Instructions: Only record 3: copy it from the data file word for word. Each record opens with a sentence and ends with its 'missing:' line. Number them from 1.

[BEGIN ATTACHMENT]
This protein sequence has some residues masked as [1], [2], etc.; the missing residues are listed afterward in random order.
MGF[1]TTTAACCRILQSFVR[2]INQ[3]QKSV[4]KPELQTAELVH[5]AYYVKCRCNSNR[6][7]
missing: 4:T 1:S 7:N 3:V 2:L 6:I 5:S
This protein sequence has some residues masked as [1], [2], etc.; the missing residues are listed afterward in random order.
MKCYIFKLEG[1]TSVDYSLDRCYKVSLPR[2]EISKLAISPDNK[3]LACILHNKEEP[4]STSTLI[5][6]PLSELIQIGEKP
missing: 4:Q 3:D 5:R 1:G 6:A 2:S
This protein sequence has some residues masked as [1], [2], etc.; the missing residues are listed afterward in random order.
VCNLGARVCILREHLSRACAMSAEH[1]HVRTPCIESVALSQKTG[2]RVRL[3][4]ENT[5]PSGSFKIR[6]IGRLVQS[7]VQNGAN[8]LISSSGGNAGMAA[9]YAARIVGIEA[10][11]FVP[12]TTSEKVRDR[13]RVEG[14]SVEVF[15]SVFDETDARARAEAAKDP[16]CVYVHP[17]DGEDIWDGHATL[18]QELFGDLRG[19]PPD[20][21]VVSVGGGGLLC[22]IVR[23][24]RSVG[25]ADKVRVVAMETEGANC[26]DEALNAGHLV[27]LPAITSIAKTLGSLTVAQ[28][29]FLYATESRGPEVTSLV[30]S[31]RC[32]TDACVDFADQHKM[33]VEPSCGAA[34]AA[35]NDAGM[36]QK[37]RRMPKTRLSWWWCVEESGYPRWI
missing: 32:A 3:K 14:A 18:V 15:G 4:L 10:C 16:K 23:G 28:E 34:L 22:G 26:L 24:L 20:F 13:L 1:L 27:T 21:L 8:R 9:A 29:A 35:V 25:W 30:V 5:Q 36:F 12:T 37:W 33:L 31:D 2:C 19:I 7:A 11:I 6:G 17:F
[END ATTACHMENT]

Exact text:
This protein sequence has some residues masked as [1], [2], etc.; the missing residues are listed afterward in random order.
VCNLGARVCILREHLSRACAMSAEH[1]HVRTPCIESVALSQKTG[2]RVRL[3][4]ENT[5]PSGSFKIR[6]IGRLVQS[7]VQNGAN[8]LISSSGGNAGMAA[9]YAARIVGIEA[10][11]FVP[12]TTSEKVRDR[13]RVEG[14]SVEVF[15]SVFDETDARARAEAAKDP[16]CVYVHP[17]DGEDIWDGHATL[18]QELFGDLRG[19]PPD[20][21]VVSVGGGGLLC[22]IVR[23][24]RSVG[25]ADKVRVVAMETEGANC[26]DEALNAGHLV[27]LPAITSIAKTLGSLTVAQ[28][29]FLYATESRGPEVTSLV[30]S[31]RC[32]TDACVDFADQHKM[33]VEPSCGAA[34]AA[35]NDAGM[36]QK[37]RRMPKTRLSWWWCVEESGYPRWI
missing: 32:A 3:K 14:A 18:V 15:G 4:L 10:C 16:K 23:G 28:E 34:L 22:G 26:L 24:L 20:F 13:L 1:L 27:T 21:L 8:R 9:A 29:A 35:V 25:W 30:V 5:Q 36:F 12:T 37:W 33:L 31:D 2:C 19:I 7:A 11:I 6:G 17:F